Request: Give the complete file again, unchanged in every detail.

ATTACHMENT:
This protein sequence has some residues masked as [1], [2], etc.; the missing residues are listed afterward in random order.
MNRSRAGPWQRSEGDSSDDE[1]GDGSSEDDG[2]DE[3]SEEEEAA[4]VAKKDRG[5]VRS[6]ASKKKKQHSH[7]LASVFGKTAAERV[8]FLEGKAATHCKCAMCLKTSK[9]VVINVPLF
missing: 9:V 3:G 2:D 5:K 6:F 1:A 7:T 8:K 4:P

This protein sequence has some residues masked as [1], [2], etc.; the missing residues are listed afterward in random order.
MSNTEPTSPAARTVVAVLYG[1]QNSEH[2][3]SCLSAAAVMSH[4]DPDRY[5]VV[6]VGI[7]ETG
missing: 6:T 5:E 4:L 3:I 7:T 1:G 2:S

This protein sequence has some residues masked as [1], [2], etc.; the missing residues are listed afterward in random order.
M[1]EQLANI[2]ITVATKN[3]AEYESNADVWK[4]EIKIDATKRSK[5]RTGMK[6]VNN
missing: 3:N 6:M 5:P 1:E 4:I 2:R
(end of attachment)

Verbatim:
This protein sequence has some residues masked as [1], [2], etc.; the missing residues are listed afterward in random order.
MNRSRAGPWQRSEGDSSDDE[1]GDGSSEDDG[2]DE[3]SEEEEAA[4]VAKKDRG[5]VRS[6]ASKKKKQHSH[7]LASVFGKTAAERV[8]FLEGKAATHCKCAMCLKTSK[9]VVINVPLF
missing: 9:V 3:G 2:D 5:K 6:F 1:A 7:T 8:K 4:P

This protein sequence has some residues masked as [1], [2], etc.; the missing residues are listed afterward in random order.
MSNTEPTSPAARTVVAVLYG[1]QNSEH[2][3]SCLSAAAVMSH[4]DPDRY[5]VV[6]VGI[7]ETG
missing: 6:T 5:E 4:L 3:I 7:T 1:G 2:S

This protein sequence has some residues masked as [1], [2], etc.; the missing residues are listed afterward in random order.
M[1]EQLANI[2]ITVATKN[3]AEYESNADVWK[4]EIKIDATKRSK[5]RTGMK[6]VNN
missing: 3:N 6:M 5:P 1:E 4:I 2:R